The singing wilderness: A magical night in the islands alone on a sailboat

On a clear September afternoon with a seven-knot breeze out of the southwest, I sailed our Cape Dory on a broad reach up the West Channel of the Apostle Islands.  I called my wife to say that I would be out of cell phone range for a few days, then rounded Red Cliff Point to a strange, greenish-yellow sky across the open lake to the north.

If a storm was brewing, it looked nothing like I had ever seen.

I anchored in Frog Bay and started preparing dinner.  As the sun set, the images turned into huge green ‘spikes’ of light, spurting and swirling up from the horizon many thousands of feet into the sky.  I was witnessing an eruption of the Northern Lights, the first time I had seen such a display in over 30 years.  

I sat eating my dinner in the cockpit overwhelmed by this surreal vision when suddenly from the shore came the distinct song of a Native American flute.  I could not see the player, but the long melodies arrived clear and eerily across the water.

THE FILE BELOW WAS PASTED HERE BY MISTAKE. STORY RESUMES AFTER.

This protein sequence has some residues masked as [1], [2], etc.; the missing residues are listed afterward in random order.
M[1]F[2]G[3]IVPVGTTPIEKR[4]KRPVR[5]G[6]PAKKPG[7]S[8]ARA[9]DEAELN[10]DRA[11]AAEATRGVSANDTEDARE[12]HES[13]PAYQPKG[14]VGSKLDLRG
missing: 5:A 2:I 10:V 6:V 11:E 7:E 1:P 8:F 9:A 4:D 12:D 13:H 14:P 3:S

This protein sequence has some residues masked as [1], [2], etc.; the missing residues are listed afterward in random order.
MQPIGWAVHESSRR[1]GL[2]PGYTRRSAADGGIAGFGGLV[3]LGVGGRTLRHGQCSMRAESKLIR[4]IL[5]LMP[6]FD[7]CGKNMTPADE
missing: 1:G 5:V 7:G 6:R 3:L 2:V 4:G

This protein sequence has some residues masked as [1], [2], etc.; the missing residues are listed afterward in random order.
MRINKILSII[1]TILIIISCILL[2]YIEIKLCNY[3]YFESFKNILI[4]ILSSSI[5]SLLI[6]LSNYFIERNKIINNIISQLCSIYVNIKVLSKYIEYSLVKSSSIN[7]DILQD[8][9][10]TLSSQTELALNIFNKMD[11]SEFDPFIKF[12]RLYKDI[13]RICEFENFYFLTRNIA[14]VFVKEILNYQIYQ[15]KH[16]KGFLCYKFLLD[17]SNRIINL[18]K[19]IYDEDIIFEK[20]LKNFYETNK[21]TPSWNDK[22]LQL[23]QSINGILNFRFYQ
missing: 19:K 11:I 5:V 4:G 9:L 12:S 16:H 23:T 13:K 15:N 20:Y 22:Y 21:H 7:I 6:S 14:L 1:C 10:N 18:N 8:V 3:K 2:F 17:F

Ten minutes later, a solitary loon joined the concert.  I sat listening and watching until I could no longer stay awake.  Then I went down below and fell asleep to the murmur of the flute and the cry of the loon and the lapping of water against the hull. 

— David Dorle

A slightly modified version of this piece appeared originally in the April/May 2021 issue of The BoatUS Magazine.

Northern lights over the Apostle Islands photograph by Jon Okerstrom

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